In 2017, a small group of pioneering ports created an inventory ship-generated noise in berth, at anchor and manoeuvring to get in berth or leaving the berth. The project NEPTUNES – Noise Exploration Program To Understand Noise Emitted by Seagoing Ships – aims to mitigate the noise pollution from seagoing vessels.
A recent report by OceanCare, International Fund for Animal Welfare, Seas at Risk and Natural Resources Defense Council, found that the EU could fail to protect marine wildlife from the impacts of intense underwater noise levels by 2020, despite a requirement to do so under EU marine law. The report raises concerns that despite evidence that noise sources are damaging marine species, some governments continue to call for further research instead of taking action.
The Standard Club focused on the matter of ‘anthropogenic sound’, meaning the noise pollution that prevents ocean wildlife organisms from communicating with one another, perceiving prey or finding potential mates.
Finnish technology group Wärtsilä’s EnergoProFin, an energy saving propeller cap, which delivers average fuel savings of 2%, has been listed in the 2019 Vancouver Fraser Port Authority’s EcoAction Program. The Program provides harbour dues discounts for vessels calling on the Port of Vancouver that meet environmental best practices.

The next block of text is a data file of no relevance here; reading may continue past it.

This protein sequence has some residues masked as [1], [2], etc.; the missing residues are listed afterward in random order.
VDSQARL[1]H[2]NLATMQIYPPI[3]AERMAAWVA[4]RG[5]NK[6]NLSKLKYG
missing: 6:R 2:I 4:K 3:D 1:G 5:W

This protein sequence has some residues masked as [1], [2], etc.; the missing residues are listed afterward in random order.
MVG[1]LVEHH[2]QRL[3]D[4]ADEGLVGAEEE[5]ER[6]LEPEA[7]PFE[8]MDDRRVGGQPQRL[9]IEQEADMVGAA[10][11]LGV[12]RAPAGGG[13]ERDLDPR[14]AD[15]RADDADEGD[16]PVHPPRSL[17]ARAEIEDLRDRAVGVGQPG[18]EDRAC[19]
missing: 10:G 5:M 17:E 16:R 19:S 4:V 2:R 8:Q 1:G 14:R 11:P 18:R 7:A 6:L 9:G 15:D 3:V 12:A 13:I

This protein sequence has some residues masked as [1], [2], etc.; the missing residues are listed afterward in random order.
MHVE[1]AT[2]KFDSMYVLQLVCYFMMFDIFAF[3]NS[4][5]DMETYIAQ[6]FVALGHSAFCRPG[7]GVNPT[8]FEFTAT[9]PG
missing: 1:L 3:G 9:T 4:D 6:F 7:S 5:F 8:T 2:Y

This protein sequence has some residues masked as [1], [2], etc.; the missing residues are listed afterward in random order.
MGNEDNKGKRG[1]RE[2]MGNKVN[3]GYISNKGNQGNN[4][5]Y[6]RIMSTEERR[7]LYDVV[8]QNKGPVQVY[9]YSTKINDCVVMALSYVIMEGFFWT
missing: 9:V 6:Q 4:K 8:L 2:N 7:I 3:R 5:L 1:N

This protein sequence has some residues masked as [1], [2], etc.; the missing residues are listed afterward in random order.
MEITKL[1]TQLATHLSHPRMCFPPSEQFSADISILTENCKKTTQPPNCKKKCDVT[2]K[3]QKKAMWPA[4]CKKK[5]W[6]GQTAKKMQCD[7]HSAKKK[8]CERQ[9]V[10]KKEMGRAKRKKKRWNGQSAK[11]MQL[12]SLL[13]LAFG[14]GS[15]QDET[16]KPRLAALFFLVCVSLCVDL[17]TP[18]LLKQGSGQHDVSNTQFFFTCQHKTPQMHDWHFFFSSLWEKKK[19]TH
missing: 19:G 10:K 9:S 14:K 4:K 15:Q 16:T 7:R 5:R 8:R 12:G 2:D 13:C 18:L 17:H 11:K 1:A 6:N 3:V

The Vancouver Fraser Port Authority has expanded its industry-leading EcoAction Program, encouraging vessels that call on the Port of Vancouver to quiet the waters for the endangered whale population along the southern coast of British Columbia. Specifically, the program got into force on January 1, 2019.
The US decided to allow a first-in-a-generation seismic search for oil and gas in the Atlantic ocean. This move was made in spite of protests claiming that these tests will use loud air gun blasts that will harm marine animals like whales, dolphins and other animals.
As part of its measures to protect endangered whale populations, Transport Canada will be working with multiple partners on the Vancouver Fraser Port Authority’s Enhancing Cetacean Habitat and Observation (ECHO) program which is looking at ways to reduce underwater noise in key areas where there are Southern Resident Killer Whales.
By using sound, many marine organisms can communicate underwater and understand information about their environment. However, underwater noise deriving from human activity, produces sounds that interfere with the ability of marine animals to hear the natural sounds in the ocean, concluding on a major and often deadly menace to ocean wildlife.
As part of its efforts to secure a sustainable marine environment for the years to come, the Government of Canada announced a $26.6 million in funding from the Oceans Protection Plan for research to help better understand noise pressures on marine mammals.
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